Most recent update: Friday, February 21, 2020 - 10:45

Bariatric News - Cookies & privacy policy

You are here

LTB4 and insulin resistance

LTB4 promotes insulin resistance, possible treatment

In obesity, extra fat triggers inflammation by releasing LTB4, which binds to receptors on nearby macrophages and activates them. Credit: UC San Diego School of Medicine
Genetically removing the cell receptor that responds to LTB4, or blocking it with a drug, improves insulin sensitivity in obese mice

Researchers at University of California, San Diego School of Medicine have discovered that the inflammatory molecule LTB4 promotes insulin resistance, a first step in developing type 2 diabetes. They also found that genetically removing the cell receptor that responds to LTB4, or blocking it with a drug, improves insulin sensitivity in obese mice.

"This study is important because it reveals a root cause of type 2 diabetes," said Dr Jerrold M Olefsky, professor of medicine, associate dean for scientific affairs and senior author of the study. "And now that we understand that LTB4 is the inflammatory factor causing insulin resistance, we can inhibit it to break the link between obesity and diabetes."

The study, published in Nature Medicine, reports that extra fat, particularly in the liver, activates resident macrophages, the immune cells living there. These macrophages then release LTB4 and other immune signalling molecules to call up an influx of new macrophages. Then, in a positive feedback loop, the newly arriving macrophages also get activated and release even more LTB4 in the liver.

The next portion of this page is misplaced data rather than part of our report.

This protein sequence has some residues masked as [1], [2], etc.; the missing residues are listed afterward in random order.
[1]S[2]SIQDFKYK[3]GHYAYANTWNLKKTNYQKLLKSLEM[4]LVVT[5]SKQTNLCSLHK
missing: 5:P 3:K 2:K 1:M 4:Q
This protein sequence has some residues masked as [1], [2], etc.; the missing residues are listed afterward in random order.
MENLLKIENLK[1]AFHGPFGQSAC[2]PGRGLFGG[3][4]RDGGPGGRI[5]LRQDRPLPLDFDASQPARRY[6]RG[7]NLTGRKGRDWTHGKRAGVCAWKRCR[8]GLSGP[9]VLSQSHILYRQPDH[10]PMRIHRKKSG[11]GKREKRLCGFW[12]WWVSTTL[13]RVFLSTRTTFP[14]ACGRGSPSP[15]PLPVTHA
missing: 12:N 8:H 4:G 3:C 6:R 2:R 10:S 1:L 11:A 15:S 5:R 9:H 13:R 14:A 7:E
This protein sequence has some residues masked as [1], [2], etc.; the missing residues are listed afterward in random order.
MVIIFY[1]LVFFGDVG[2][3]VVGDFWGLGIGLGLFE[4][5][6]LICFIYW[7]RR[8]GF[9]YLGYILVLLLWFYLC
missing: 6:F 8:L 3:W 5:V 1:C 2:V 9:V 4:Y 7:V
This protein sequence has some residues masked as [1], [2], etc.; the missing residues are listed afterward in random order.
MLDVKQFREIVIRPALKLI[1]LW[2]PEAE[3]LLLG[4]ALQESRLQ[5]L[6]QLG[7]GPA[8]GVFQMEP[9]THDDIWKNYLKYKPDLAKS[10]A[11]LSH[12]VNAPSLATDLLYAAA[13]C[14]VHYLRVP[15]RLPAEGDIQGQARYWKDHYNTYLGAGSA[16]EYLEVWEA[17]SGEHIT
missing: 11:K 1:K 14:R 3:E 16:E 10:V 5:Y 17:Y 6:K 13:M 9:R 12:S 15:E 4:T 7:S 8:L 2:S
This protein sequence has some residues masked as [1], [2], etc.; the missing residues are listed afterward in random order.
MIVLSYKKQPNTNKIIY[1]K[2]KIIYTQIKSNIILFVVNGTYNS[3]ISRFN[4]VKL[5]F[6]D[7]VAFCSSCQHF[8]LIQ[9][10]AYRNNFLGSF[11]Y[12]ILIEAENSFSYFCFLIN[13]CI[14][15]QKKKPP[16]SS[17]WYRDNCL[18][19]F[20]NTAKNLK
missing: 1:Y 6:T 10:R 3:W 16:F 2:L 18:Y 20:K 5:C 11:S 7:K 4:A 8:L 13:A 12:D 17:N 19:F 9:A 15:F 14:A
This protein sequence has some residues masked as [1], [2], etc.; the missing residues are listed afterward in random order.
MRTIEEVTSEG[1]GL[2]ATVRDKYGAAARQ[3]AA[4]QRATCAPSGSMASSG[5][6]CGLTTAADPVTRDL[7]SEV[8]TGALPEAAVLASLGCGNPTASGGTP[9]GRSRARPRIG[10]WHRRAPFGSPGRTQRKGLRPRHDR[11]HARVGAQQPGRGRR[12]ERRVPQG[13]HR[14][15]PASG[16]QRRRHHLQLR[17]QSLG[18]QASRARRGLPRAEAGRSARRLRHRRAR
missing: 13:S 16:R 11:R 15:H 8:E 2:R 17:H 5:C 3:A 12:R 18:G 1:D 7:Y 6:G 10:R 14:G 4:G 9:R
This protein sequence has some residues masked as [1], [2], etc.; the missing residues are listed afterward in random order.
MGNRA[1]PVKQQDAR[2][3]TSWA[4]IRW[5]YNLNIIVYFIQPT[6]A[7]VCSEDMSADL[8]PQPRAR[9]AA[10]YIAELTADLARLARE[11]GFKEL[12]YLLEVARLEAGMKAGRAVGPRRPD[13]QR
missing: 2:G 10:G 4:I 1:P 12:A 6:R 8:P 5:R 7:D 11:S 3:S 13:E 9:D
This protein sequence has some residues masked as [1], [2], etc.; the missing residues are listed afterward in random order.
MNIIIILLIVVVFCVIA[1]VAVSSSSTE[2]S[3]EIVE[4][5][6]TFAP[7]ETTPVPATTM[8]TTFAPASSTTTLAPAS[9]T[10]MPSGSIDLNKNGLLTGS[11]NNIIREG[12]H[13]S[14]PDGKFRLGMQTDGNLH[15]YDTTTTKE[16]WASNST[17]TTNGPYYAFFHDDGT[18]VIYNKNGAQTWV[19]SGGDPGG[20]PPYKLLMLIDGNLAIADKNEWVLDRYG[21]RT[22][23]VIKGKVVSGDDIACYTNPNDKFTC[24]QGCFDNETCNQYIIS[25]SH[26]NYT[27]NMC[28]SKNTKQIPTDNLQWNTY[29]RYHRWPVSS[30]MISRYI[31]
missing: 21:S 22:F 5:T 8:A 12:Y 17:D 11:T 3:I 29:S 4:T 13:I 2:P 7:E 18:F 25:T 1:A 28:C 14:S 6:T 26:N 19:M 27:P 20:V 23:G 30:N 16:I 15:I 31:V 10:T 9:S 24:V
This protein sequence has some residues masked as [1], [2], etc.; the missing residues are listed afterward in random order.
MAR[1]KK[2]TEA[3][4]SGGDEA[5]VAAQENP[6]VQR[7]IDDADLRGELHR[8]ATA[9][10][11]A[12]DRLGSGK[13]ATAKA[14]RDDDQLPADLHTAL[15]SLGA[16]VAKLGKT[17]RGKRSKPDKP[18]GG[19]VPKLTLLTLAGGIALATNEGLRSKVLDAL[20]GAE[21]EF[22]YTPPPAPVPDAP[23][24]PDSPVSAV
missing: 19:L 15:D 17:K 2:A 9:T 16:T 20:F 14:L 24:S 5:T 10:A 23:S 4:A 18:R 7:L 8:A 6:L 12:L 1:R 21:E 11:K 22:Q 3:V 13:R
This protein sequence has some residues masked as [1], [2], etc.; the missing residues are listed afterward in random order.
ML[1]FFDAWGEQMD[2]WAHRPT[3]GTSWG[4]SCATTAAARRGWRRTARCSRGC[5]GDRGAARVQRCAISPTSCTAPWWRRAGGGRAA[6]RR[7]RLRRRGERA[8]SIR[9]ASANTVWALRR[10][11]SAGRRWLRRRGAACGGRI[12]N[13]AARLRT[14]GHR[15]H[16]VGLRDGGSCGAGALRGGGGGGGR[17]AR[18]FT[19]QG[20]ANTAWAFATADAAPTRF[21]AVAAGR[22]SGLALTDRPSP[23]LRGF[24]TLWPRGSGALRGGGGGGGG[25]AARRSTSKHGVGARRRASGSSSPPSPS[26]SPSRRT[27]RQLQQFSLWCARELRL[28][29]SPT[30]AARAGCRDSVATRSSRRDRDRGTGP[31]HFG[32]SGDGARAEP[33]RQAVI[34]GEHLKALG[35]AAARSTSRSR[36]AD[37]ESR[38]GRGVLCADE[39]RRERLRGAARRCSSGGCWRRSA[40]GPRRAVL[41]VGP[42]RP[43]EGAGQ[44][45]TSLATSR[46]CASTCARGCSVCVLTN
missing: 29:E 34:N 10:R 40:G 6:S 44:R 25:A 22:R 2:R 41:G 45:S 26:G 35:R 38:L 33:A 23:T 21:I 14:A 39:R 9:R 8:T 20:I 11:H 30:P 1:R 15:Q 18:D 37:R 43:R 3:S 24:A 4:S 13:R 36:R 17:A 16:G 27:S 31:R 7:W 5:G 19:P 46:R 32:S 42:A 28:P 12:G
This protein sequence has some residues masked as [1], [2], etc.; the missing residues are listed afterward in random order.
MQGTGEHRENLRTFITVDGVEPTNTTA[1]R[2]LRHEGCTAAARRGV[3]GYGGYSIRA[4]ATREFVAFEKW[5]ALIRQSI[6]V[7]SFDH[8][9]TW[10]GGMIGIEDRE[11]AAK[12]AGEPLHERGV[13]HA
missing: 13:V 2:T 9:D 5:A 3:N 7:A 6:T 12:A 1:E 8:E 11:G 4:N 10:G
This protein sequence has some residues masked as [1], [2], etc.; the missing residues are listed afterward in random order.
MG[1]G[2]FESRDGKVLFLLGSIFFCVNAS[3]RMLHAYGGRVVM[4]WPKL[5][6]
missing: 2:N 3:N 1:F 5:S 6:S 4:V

This inflammatory response would be a good thing if the body was fighting off an infection. However, when inflammation is chronic, as is the case in obesity, all of this extra LTB4 starts activating other cells, too. Like macrophages, nearby liver, fat and muscle cells also have LTB4 receptors on their cell surfaces and are activated when LTB4 binds them. In obesity, those cells become inflamed as well, rendering them resistant to insulin.

Once Olefsky and his team had established this mechanism in their obese mouse models, they looked for ways to inhibit it. First, they genetically engineered mice that lack the LBT4 receptor. When that approach dramatically improved the metabolic health of obese mice, they also tried blocking the receptor with a small molecule inhibitor.

This particular compound was at one time being tested in clinical trials, but was dropped when it didn't prove all that effective in treating its intended ailment. Olefsky's team fed the prototype drug to their mice and found that it worked just as well as genetic deletion at preventing - and reversing - insulin resistance.

"When we disrupted the LTB4-induced inflammation cycle either through genetics or a drug, it had a beautiful effect, we saw improved metabolism and insulin sensitivity in our mice," said Olefsky. "Even though they were still obese, they were in much better.

Want more stories like this? Subscribe to Bariatric News!

Bariatric News
Keep up to date! Get the latest news in your inbox. NOTE: Bariatric News WILL NOT pass on your details to 3rd parties. However, you may receive ‘marketing emails’ sent by us on behalf of 3rd parties.